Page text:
Recently, I celebrated my fiftieth birthday with a house full of friends, some of whom came from as far away as Philadelphia and New Jersey to be there. I’ve never really had a birthday party before — at least not that I can remember. My parents threw me parties for my first and second birthdays and my mother loved to tell the story of how, on my second birthday, I did a full face plant into the cake. Sadly, no photos of the event exist.

My wife’s gift to me on this rather auspicious occasion was a turntable and five records — one for each decade of my life. I had no idea what lay inside the intentionally oversized box on the sunroom table. When I saw the treasures inside, I was instantly taken back to my childhood. I remember having a turntable as a boy — it was inside one of those big consoles that also held a television. It may have been passed down to us from my grandparents. Either that, or it was a wedding gift. Regardless, my mother was a huge fan of Motown and more often than not, the house was filled with the music of artists like Stevie Wonder, Earth, Wind & Fire, The Jackson Five, and of course Miss Diana Ross. I don’t remember records being special then. They certainly weren’t treated with the near reverence that many collectors treat them with today. In the late 60s and early 70s, that was simply how you listened to music if you weren’t listening to the radio. They had value in that they had to be purchased and you physically had to go to the record store to purchase them, but their value was not intrisically different than that of a toaster or a pair of trousers. They were simply a commodity, not a collectible.

One of the things that I’ve rediscovered since getting a turntable is that listening to vinyl is in some ways like shooting film. For one thing, it demands your attention — listening to a record is active rather than passive. While you can fire up Spotify and have days of uninterrupted music, with vinyl you’ve got about twenty-two minutes before you have to make a choice: get up and start it again, get up and flip it over, or get up, put it back in the sleeve, and choose another. There’s also the destructive nature of listening to vinyl. Just as developer eats away at the film emulsion to reveal the photograph, the needle carves away at the grooves to produce the music. Every time you enjoy a record, you kill it just a little. As to the debate of whether or not vinyl sounds better or “warmer” than digital, I’m sure it does under the right circumstances and with the right equipment, but that doesn’t really interest me — it’s like comparing 4×5 film to micro 4/3. One might be subjectively better than the other, but so what? What does interest me is the process around listening and coming up with tasks that work within the time limitations of the medium. I can throw on side one of Transatlanticism or side two of Ascensour Pour L’Echafaud and just read a book or write in my journal for twenty minutes. Or, I can just get lost in the physical nature of the objects themselves: cover art, gatefold sleeves, lyrics, and liner notes — elements that were downsized for CDs and have are all but extinct in the world of downloads and streaming.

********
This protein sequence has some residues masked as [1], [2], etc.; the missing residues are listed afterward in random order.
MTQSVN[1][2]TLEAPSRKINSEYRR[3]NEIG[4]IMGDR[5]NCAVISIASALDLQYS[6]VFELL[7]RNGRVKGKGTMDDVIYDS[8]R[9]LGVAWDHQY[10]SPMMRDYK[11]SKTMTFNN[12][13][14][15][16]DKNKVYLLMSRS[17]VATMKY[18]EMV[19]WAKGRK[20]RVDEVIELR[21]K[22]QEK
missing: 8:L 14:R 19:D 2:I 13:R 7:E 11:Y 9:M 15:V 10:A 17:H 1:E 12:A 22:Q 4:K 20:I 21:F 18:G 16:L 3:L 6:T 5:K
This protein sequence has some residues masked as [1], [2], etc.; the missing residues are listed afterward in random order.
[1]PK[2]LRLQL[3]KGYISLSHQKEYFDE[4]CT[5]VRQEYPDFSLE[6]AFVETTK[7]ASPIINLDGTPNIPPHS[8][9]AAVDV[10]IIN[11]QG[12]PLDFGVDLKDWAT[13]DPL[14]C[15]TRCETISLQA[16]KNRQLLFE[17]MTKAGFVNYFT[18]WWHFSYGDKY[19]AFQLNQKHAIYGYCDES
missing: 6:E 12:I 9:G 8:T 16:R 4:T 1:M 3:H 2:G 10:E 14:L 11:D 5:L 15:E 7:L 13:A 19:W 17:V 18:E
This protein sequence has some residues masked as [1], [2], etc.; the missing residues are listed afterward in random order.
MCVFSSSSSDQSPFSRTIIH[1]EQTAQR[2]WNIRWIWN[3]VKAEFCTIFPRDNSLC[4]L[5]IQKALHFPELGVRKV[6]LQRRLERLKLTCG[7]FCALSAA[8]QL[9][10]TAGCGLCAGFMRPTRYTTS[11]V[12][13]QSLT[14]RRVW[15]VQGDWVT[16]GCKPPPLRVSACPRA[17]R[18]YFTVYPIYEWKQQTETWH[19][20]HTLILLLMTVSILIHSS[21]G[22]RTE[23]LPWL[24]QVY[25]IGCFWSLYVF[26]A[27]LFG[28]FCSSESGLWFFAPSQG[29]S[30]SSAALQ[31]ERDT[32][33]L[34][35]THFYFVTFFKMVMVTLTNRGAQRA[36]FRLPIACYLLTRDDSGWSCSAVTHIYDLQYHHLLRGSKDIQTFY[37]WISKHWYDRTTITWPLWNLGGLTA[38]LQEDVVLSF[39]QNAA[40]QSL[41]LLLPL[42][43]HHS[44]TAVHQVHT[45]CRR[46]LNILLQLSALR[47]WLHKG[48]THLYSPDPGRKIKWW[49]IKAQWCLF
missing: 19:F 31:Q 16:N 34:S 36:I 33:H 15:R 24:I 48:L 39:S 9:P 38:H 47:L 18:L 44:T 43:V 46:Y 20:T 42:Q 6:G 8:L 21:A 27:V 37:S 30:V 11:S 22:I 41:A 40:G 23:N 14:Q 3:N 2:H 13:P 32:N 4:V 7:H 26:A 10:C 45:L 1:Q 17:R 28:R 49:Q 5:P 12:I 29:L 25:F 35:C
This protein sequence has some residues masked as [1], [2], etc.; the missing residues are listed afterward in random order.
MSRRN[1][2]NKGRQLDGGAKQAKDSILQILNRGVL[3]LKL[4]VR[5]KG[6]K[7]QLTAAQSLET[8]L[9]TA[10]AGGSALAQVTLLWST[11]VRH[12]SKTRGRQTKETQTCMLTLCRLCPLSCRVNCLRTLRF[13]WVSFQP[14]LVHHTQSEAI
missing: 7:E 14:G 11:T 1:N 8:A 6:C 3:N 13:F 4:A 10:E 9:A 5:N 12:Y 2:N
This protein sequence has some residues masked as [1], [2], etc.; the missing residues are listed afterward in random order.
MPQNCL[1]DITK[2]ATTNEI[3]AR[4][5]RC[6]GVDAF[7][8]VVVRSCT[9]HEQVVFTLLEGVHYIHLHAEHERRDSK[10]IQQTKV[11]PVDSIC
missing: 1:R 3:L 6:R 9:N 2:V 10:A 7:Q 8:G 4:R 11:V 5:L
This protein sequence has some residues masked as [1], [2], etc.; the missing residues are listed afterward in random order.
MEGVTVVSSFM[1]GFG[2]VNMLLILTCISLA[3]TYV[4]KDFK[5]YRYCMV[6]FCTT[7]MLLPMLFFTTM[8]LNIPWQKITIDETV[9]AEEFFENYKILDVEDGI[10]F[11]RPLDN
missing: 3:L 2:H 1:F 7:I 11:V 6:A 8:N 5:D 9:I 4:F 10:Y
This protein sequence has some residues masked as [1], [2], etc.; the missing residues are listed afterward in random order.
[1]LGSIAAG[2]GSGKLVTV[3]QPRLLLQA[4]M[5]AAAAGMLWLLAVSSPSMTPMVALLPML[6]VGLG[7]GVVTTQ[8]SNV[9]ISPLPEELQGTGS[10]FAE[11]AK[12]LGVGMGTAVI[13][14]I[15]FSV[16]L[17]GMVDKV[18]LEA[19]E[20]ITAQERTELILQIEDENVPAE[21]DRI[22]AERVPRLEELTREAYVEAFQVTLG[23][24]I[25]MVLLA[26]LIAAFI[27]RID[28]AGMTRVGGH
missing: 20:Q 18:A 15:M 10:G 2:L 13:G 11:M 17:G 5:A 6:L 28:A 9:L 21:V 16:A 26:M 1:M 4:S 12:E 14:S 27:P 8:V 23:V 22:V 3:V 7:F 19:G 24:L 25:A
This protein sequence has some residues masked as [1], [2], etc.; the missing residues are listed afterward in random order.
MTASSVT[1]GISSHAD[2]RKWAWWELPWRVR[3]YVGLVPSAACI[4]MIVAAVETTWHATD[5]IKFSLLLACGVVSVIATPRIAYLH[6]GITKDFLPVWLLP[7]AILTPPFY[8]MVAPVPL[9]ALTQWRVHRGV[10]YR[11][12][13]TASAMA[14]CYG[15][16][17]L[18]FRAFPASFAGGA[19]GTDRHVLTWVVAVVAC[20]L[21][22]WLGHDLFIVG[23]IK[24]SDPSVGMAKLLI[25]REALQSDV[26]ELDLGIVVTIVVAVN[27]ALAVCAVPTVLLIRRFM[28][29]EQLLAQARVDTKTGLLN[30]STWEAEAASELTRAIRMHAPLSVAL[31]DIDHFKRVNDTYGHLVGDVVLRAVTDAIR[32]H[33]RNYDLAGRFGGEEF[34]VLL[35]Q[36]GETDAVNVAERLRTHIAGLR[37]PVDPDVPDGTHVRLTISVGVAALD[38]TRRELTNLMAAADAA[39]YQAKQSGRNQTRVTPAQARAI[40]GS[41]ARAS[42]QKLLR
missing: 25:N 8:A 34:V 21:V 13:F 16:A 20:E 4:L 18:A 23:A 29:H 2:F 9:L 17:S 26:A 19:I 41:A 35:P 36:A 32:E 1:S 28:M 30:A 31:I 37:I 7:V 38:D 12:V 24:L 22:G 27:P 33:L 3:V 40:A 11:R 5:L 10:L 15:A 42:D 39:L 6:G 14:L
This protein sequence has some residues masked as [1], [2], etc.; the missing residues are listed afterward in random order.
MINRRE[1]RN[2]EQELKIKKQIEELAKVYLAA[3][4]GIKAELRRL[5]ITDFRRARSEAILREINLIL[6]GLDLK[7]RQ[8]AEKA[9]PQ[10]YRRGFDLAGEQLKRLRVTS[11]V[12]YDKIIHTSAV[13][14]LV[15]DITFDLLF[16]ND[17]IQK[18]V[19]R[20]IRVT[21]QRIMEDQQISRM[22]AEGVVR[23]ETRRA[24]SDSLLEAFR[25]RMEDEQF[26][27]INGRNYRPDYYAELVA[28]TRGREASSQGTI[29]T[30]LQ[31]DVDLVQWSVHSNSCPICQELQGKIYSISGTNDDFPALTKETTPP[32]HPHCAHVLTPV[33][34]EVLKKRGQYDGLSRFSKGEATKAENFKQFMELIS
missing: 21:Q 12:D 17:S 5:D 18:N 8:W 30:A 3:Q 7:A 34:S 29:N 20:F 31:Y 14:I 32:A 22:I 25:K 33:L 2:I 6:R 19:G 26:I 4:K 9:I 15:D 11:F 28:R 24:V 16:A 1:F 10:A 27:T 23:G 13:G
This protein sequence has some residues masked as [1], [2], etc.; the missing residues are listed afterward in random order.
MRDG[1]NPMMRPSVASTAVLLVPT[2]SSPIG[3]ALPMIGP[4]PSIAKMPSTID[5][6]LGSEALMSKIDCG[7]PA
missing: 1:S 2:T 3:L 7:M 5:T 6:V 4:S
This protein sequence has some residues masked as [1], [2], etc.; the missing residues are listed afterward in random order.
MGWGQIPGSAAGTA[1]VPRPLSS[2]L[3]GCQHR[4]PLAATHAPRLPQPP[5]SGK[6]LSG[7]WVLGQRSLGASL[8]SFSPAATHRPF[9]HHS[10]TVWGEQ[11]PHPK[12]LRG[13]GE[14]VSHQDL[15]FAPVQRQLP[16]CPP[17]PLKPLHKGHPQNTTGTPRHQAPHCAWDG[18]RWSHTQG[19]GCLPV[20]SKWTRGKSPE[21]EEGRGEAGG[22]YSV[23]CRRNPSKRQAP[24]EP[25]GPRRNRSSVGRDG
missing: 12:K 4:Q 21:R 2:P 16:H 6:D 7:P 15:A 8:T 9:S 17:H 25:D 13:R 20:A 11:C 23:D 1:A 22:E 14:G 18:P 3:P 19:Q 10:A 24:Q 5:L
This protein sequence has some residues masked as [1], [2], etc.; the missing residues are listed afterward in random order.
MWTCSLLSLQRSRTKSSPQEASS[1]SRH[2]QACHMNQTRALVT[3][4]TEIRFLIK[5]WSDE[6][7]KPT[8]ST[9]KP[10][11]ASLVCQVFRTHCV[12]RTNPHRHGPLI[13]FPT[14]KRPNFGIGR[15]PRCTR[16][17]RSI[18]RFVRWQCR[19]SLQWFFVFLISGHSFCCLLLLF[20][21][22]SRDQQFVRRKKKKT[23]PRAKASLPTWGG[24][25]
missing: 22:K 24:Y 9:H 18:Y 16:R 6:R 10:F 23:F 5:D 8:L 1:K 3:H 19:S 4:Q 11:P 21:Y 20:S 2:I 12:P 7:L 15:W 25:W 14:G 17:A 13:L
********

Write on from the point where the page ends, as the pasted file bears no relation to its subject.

As much as I’m enjoying it, my turntable is really just another tool — whether it inspires me to slow down and spend some time just listening to a great piece of music, or as a melodic timer to accomplish a task that would otherwise get lost in the cacophony of emails, code tweaks, photo edits, or random busy work. Don’t get me wrong, I love being able to stream nearly any movie or piece of music to my phone, tablet or computer, but across the board, I am at my most inspired, my most reflective, and hopefully my most creative and insightful in an analog world.

What are some of your favorite tools, creative or otherwise?
Email me at talkback@jefferysaddoris.com
 

If you’re a fan of typography and sci-fi movies like Blade Runner, Alien, or 2001, block out some time and head over to Typeset in the Future, a fantastic website curated by Dave Addey that is “dedicated to typography and iconography as it appears in sci-fi and fantasy movies and TV shows.” Thanks to Ben McCarthy (who created Obscura, one of my favorite iPhone camera apps) for the link.

William Gibson has been my favorite science fiction author since I first read the opening sentence of Neuromancer during my senior year in high school. His sharp, stream of consciousness style, coupled with a vocabulary that often warrants having a thesaurus close by hits me right where I live. In a recent interview on Vulture, Mr. Gibson talks about “our cultural obsession with dystopias” and how hope is measured one day at a time.  

The Makomanai Cemetery just outside of Sapporo, Japan features a 1,500-ton stone statue of Buddha that sits partially buried under a massive field of lavender. Only the head of the statue can be seen from a distance before visitors pass through a 131-ft long approach tunnel. “The journey is a constant reminder of the weather, the breeze and the light, and is works in tandem to heighten anticipation of the statue, which is only visible once you reach the end of the tunnel.”


My new book, Photography by the Letter, is a field guide for photographers and photo enthusiasts that contains more than 170 terms defined and explained with the help of more than 100 original photos, 50 drawings and diagrams, tips, answers to common questions, and exercises to help build a greater understanding of the concepts. Learn more at https://photographybytheletter.com.